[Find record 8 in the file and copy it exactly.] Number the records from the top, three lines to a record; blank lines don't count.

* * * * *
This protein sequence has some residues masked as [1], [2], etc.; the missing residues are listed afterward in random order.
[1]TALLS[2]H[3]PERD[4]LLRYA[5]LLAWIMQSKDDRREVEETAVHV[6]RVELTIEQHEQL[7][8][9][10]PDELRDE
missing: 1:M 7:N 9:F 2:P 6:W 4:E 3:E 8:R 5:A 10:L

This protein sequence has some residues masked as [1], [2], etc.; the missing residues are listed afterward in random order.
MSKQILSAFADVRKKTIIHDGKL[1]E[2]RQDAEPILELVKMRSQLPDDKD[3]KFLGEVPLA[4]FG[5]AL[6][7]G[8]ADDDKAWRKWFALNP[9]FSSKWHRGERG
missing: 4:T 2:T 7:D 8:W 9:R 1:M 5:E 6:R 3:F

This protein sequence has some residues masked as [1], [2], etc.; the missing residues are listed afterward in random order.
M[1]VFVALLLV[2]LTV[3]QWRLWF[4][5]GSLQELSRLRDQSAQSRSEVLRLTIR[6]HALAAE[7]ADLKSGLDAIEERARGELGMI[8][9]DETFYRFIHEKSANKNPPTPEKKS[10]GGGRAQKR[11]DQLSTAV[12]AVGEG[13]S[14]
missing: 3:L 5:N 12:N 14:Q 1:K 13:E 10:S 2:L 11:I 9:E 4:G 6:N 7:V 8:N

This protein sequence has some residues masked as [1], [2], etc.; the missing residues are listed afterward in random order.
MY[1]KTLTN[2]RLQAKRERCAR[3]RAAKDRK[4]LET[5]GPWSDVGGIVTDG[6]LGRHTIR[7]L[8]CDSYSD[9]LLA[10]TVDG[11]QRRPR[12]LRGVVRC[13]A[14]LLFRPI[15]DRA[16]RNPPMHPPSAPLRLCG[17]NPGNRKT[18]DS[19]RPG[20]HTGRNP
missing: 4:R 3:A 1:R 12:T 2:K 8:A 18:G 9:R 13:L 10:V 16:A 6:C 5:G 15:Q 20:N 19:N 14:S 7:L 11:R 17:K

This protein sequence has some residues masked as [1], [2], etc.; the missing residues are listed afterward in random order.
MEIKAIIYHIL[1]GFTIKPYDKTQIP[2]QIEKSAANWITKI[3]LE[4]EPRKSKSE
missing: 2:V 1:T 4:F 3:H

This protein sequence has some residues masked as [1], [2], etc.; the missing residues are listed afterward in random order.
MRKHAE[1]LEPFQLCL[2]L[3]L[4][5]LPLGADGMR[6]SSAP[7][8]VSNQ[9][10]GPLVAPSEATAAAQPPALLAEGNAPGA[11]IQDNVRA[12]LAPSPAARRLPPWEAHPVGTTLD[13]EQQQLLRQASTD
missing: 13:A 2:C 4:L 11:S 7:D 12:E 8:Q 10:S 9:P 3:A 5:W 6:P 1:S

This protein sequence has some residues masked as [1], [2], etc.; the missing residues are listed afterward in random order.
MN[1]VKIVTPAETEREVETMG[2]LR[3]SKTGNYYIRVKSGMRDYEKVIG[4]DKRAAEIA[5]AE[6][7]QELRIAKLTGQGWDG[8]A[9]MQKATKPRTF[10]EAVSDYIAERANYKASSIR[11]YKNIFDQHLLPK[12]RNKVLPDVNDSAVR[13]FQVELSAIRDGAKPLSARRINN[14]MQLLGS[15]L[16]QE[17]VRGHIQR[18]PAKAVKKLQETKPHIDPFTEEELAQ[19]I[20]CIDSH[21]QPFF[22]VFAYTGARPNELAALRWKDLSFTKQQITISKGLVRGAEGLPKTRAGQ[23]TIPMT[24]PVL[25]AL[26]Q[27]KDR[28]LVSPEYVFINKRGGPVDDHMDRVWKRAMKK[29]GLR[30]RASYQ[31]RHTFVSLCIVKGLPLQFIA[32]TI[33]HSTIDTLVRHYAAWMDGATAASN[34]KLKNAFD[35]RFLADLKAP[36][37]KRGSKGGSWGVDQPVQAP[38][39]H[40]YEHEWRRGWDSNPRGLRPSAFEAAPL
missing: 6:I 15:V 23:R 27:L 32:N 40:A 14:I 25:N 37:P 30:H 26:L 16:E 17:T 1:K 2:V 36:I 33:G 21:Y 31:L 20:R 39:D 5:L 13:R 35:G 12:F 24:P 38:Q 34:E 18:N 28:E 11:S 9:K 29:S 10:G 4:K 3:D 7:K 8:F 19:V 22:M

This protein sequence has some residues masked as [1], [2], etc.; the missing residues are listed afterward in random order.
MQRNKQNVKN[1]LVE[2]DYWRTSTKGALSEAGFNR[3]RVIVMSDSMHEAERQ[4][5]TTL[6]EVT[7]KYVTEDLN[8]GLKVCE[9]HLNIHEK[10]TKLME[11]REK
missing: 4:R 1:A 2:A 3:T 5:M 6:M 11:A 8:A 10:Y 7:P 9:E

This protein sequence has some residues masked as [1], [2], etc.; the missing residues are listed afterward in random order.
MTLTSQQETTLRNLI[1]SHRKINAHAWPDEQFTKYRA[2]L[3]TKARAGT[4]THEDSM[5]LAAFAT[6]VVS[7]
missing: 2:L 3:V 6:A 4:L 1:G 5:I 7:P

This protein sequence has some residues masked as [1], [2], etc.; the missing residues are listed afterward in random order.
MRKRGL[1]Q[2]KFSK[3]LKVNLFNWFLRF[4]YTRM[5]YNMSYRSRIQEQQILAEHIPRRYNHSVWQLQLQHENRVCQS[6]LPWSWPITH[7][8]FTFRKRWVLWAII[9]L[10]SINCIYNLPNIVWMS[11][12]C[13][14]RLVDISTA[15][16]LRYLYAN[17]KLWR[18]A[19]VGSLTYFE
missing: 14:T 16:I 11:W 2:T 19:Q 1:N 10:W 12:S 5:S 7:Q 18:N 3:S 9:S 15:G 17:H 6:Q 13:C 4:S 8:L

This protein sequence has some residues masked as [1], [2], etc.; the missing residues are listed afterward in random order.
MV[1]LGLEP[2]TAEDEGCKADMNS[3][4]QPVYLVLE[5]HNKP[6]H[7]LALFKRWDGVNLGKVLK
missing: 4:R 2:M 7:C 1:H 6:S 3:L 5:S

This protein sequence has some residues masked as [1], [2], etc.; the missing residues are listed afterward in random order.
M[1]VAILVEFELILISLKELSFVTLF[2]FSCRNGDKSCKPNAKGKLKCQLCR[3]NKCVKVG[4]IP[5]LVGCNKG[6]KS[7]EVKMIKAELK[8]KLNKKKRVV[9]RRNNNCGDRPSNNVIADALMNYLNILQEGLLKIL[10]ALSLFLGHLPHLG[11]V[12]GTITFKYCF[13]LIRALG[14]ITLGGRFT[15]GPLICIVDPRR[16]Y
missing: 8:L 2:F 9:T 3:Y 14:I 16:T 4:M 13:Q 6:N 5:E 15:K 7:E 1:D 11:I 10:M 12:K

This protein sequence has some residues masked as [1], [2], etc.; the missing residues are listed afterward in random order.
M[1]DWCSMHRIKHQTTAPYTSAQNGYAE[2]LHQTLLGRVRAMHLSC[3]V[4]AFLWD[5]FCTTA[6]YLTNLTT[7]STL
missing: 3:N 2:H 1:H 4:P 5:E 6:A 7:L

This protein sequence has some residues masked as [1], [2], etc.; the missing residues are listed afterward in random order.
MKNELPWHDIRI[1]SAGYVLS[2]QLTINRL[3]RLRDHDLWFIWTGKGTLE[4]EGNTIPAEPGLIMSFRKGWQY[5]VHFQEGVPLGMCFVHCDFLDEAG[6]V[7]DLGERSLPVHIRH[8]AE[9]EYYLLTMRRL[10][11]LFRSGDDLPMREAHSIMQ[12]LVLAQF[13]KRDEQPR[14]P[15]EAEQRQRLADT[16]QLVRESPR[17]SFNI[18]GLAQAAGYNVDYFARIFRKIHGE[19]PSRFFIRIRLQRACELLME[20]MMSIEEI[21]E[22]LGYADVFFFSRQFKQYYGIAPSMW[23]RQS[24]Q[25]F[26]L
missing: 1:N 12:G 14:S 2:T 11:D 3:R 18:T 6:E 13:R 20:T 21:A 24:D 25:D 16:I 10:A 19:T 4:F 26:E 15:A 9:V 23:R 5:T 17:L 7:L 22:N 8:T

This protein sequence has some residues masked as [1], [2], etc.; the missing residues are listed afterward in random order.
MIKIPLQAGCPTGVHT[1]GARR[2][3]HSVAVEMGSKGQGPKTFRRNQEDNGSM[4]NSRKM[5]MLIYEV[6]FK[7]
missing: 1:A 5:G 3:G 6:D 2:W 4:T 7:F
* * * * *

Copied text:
This protein sequence has some residues masked as [1], [2], etc.; the missing residues are listed afterward in random order.
MQRNKQNVKN[1]LVE[2]DYWRTSTKGALSEAGFNR[3]RVIVMSDSMHEAERQ[4][5]TTL[6]EVT[7]KYVTEDLN[8]GLKVCE[9]HLNIHEK[10]TKLME[11]REK
missing: 4:R 1:A 2:A 3:T 5:M 6:M 11:A 8:A 10:Y 7:P 9:E